The Human Presence: Photographs from the Collection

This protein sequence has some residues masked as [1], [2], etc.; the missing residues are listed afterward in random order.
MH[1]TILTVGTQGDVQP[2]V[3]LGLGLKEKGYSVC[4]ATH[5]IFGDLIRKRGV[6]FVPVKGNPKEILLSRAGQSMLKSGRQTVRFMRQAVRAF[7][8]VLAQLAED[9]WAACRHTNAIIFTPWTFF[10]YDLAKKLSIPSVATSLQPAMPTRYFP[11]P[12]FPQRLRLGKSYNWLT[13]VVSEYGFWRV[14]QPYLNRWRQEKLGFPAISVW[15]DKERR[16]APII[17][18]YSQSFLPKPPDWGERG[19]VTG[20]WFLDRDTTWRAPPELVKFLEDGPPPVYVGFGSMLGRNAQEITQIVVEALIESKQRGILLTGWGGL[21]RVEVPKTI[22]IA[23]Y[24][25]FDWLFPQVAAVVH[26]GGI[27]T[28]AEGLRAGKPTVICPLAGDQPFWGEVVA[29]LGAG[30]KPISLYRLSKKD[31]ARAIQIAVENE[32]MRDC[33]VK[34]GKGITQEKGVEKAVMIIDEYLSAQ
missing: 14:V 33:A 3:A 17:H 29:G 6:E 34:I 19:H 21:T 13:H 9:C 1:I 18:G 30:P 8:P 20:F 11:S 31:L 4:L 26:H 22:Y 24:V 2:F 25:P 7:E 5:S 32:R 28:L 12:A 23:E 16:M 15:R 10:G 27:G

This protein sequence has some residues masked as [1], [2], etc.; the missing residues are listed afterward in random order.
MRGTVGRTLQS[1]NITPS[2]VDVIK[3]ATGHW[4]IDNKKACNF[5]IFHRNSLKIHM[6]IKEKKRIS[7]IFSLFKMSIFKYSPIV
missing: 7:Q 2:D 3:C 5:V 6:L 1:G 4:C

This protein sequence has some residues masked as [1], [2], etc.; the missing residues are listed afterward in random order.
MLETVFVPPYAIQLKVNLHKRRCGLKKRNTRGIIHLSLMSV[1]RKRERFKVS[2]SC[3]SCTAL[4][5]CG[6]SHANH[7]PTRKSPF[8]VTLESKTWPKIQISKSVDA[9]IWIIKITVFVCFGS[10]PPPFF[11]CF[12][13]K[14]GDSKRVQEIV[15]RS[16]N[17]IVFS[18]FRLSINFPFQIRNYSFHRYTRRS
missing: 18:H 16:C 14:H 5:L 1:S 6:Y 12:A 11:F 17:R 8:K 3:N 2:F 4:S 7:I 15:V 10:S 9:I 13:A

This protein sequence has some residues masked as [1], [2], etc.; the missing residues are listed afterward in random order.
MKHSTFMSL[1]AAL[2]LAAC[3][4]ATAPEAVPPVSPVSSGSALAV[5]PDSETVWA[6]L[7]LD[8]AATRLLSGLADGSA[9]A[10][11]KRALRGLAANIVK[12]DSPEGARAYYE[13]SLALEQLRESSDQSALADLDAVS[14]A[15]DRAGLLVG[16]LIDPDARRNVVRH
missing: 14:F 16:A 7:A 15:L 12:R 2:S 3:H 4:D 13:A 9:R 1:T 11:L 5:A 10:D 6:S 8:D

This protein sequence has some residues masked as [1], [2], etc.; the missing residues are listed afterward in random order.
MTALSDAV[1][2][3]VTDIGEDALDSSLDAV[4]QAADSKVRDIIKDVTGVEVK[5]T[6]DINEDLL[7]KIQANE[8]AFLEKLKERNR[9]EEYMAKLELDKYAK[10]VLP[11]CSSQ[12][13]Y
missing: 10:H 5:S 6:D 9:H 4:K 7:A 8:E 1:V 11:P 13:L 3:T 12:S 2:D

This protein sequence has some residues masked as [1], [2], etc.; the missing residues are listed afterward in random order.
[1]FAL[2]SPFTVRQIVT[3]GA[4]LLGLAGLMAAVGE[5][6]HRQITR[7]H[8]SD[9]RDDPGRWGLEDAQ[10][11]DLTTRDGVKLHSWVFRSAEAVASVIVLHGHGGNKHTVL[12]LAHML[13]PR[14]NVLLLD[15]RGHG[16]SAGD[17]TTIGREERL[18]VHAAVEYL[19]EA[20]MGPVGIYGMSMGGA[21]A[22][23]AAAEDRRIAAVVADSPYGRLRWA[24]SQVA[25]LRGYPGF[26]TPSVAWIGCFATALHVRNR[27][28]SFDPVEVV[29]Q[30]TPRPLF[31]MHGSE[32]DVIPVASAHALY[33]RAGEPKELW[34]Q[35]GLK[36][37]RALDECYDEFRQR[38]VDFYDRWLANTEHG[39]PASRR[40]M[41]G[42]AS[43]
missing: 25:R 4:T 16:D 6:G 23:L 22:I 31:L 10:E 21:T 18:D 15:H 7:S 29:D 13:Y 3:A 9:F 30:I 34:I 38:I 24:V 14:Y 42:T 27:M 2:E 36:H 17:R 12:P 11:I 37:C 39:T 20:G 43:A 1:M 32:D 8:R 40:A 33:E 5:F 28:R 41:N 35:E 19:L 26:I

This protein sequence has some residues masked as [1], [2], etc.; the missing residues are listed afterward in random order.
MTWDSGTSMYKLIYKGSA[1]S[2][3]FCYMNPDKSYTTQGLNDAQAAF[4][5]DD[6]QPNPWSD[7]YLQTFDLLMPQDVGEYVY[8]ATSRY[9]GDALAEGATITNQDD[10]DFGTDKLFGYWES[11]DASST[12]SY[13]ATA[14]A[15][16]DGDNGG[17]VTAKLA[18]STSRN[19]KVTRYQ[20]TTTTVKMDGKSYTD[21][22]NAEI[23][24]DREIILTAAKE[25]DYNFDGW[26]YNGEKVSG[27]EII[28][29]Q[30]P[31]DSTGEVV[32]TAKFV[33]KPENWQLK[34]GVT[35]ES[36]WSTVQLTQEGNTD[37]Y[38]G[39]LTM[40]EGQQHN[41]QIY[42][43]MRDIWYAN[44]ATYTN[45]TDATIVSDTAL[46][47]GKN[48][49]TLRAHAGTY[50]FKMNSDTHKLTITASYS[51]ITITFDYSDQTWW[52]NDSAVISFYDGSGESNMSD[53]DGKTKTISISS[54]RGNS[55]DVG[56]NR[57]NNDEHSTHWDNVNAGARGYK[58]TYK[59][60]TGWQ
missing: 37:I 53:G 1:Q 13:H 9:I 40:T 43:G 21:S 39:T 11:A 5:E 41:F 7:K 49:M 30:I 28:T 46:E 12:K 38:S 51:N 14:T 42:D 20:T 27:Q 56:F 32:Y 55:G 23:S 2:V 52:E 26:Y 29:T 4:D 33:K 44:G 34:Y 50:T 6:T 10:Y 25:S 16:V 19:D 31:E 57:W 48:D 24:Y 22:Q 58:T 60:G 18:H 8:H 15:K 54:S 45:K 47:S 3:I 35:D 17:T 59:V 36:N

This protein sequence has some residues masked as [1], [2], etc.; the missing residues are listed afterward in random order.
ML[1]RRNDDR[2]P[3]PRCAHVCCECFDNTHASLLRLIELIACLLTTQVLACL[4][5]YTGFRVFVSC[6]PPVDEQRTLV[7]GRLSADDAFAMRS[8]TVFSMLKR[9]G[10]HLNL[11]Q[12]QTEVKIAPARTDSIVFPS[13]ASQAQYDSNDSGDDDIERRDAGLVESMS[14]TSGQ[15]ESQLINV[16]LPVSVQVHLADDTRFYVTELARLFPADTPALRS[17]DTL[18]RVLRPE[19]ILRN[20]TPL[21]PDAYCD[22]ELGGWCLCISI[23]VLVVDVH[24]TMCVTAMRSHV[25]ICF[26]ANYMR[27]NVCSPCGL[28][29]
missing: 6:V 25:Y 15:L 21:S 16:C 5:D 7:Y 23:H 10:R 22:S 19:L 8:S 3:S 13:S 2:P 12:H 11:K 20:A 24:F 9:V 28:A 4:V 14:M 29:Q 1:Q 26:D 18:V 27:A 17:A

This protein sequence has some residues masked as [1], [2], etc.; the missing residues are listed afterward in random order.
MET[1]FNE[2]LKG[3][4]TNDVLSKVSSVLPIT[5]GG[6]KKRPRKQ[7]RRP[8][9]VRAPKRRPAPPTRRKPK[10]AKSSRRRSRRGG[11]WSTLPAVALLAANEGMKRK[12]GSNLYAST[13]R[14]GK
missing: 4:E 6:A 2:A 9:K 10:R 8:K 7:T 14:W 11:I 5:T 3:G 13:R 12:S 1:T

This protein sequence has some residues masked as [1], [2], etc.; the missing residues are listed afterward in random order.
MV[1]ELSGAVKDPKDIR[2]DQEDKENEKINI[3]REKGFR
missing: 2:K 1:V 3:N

Since photography’s invention in Europe in 1839, photographers have attempted to reveal nothing less than the infinite span of human experience. This exhibition presents modern and contemporary photographs featuring people as their subject, each with their own presence, bearing, and character. Reaching beyond traditional portraiture, these sensitively-made images suggest states of psychology and mood while evoking private and, at times, intimate facets of gender, race, sexuality, and identity. Spontaneously taken or deliberately composed, all these photographs demonstrate the camera’s uncanny, and all but unique, ability to variously reflect, question, affirm, and sometimes revel in what it means to be present within a human form.